Current approaches for characterizing retained lung dust using pathologists' qualitative assessment or scanning electron microscopy with energy-dispersive spectroscopy (SEM/EDS) have limitations.


To explore polarized light microscopy coupled with image-processing software, termed quantitative microscopy–particulate matter (QM-PM), as a tool to characterize in situ dust in lung tissue of US coal miners with progressive massive fibrosis.


We developed a standardized protocol using microscopy images to characterize the in situ burden of birefringent crystalline silica/silicate particles (mineral density) and carbonaceous particles (pigment fraction). Mineral density and pigment fraction were compared with pathologists' qualitative assessments and SEM/EDS analyses. Particle features were compared between historical (born before 1930) and contemporary coal miners, who likely had different exposures following changes in mining technology.


Lung tissue samples from 85 coal miners (62 historical and 23 contemporary) and 10 healthy controls were analyzed using QM-PM. Mineral density and pigment fraction measurements with QM-PM were comparable to consensus pathologists' scoring and SEM/EDS analyses. Contemporary miners had greater mineral density than historical miners (186 456 versus 63 727/mm3; P = .02) and controls (4542/mm3), consistent with higher amounts of silica/silicate dust. Contemporary and historical miners had similar particle sizes (median area, 1.00 versus 1.14 μm2; P = .46) and birefringence under polarized light (median grayscale brightness: 80.9 versus 87.6; P = .29).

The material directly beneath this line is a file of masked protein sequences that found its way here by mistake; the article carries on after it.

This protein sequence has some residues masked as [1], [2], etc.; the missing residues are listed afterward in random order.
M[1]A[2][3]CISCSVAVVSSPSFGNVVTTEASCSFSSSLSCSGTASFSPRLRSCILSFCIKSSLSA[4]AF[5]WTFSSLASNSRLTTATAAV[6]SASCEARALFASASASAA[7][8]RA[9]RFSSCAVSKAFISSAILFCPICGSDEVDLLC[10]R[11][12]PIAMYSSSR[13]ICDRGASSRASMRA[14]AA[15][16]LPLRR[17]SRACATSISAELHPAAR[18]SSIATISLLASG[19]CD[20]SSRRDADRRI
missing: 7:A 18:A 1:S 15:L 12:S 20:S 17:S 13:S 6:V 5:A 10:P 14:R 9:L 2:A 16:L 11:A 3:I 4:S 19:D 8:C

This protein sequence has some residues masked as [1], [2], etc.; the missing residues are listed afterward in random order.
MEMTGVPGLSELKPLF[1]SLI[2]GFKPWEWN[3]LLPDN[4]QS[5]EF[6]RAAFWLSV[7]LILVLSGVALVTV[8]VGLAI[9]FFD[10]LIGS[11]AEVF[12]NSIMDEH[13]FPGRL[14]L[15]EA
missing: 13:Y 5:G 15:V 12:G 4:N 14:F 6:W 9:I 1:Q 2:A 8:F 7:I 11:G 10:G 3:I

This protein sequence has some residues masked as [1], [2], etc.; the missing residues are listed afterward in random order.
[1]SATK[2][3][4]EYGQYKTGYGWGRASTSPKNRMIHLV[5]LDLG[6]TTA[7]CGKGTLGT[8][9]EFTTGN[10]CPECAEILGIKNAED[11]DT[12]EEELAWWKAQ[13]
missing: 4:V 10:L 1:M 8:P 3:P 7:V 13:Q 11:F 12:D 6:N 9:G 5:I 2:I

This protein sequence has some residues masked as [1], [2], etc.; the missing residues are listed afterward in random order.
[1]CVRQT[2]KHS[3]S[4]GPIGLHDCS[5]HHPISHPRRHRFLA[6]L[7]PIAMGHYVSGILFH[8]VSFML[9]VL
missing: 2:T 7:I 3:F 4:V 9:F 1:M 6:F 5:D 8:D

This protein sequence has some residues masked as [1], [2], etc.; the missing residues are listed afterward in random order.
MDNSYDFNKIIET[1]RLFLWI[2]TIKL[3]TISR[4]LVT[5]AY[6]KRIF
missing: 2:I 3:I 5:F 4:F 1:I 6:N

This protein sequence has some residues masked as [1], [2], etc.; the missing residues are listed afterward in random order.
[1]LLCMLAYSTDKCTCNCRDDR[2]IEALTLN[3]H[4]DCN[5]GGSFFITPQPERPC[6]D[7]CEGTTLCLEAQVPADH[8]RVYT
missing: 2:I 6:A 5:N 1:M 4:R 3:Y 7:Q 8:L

QM-PM reliably characterizes in situ silica/silicate and carbonaceous particles in a reproducible, automated, accessible, and time/cost/labor-efficient manner, and shows promise as a tool for understanding occupational lung pathology and targeting exposure controls.

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Author notes

Cohen and Rose are co–senior authors.

This work was funded by grants T42OH009229 (CDC/NIOSH Mountain & Plains Education and Research Center), 2T32HL007085-46 (NIH/NHLBI fellowship training program), the Reuben M. Cherniack fellowship award at National Jewish Health, and FC820-59 (Alpha Foundation for the Improvement of Mine Safety and Health).

Go provides expert witness testimony in workers' compensation cases. The other authors have no relevant financial interest in the products or companies described in this article.

Some of the results of this study were previously reported in the form of an abstract/poster at the American Thoracic Society International Conference; May 16, 2022; San Francisco, California.

Competing Interests

Any use of trade, firm, or product names is for descriptive purposes only and does not imply endorsement by the US government.